Indeed, I wouldn’t be at all surprised to discover that people could buy tickets to the event well in advance of knowing which particular teams would play, and if that’s not predicting the future, what is it?

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  5. Steve Nations says:

    I think a better question than how much this poor outcome will discourage the same pundits from making their picks next spring is how much this poor outcome will discourage anybody from asking for their predictions next spring.

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  6. Matt W. says:

    With the Flu season approaching this got me to thinking about how accurate they are in predicting what the dominant strains will be for a particular season. These predictions are the basis for the vaccine in a given year. How accurate have the been in the past? Anybody know?

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    • Enter your name... says:

      I don’t have the numbers any longer, but the answer, last I looked, was “pretty good—not great”. They give you three, and one of the three is almost always relevant. Some of it depends a bit on location, which makes it harder to assess. So, for example, you might have one strain more significant in the north than in the south: whether you think that one was a “good prediction” kind of depends on whether or not you live in the area that saw the most of it.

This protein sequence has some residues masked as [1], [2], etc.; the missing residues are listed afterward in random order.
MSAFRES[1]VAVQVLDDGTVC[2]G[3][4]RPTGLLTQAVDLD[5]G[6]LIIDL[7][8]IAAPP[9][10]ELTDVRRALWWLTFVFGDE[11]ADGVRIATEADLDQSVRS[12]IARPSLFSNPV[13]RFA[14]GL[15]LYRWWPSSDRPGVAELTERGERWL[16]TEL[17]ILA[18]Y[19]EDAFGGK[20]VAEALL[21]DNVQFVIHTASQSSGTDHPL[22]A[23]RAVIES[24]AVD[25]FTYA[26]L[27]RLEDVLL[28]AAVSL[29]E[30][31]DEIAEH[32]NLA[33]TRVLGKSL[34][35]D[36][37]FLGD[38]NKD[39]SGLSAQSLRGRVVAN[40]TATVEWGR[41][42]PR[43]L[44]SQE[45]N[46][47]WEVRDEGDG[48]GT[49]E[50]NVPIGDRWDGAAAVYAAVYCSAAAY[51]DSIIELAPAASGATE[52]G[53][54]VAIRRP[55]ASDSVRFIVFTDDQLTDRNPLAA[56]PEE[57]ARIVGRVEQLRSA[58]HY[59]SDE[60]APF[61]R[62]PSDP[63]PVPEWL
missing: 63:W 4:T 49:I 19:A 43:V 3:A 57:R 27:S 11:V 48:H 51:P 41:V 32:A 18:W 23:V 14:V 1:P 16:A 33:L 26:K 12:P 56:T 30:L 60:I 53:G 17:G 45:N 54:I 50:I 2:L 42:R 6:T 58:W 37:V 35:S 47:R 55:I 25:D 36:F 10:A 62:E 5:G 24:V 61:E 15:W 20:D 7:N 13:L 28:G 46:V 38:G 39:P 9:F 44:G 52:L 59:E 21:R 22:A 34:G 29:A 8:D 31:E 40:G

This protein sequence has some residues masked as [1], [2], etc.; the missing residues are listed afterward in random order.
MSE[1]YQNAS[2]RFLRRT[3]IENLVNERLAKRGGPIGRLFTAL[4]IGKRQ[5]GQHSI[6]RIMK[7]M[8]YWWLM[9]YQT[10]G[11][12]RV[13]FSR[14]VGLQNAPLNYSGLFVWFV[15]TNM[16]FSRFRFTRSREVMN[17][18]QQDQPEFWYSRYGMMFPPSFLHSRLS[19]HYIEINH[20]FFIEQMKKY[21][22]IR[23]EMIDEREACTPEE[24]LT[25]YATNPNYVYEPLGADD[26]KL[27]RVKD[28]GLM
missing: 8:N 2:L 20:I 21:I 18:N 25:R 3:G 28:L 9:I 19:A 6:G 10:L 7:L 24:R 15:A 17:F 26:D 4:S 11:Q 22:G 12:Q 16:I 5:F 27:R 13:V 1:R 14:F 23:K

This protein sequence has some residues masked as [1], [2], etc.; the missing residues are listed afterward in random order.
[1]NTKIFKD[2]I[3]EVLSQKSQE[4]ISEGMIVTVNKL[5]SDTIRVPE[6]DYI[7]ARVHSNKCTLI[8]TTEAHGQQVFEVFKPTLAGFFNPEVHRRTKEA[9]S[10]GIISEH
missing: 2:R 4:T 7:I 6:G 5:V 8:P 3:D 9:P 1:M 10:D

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  7. Bryan R says:

    I believe that despite the difficulty in predicting sports outcomes, people will continue to predict. The reason is because of the attention enjoyed by those who “get it right”. The large number of incorrect predictions has allowed those who fail to go by unnoticed, but those who succeed to enjoy attention, even if their predictions were due to chance. Sports predictions may be far from perfect, but the incentive to guess is so high that people will continue to speculate.

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  8. G says:

    Chad c has all you really need to know about this particular instance of prediction and its probable accuracy.

    I will also note that this highlights the need of managing or hedging your predictions or those that you follow. As an example a friend bet a long shot on a Stanley Cup winner once and it nearly paid off. Nearly. They lost in the finals. I asked him why he didn’t hedge. He said how and I told him by betting some of his possible windfall on the other/ remaining team(s). The same could have been done for a bet on the Jays early in the season when they were hot. It’s one thing to make a prediction but then you need to manage that prediction through to its conclusion. Just an aside.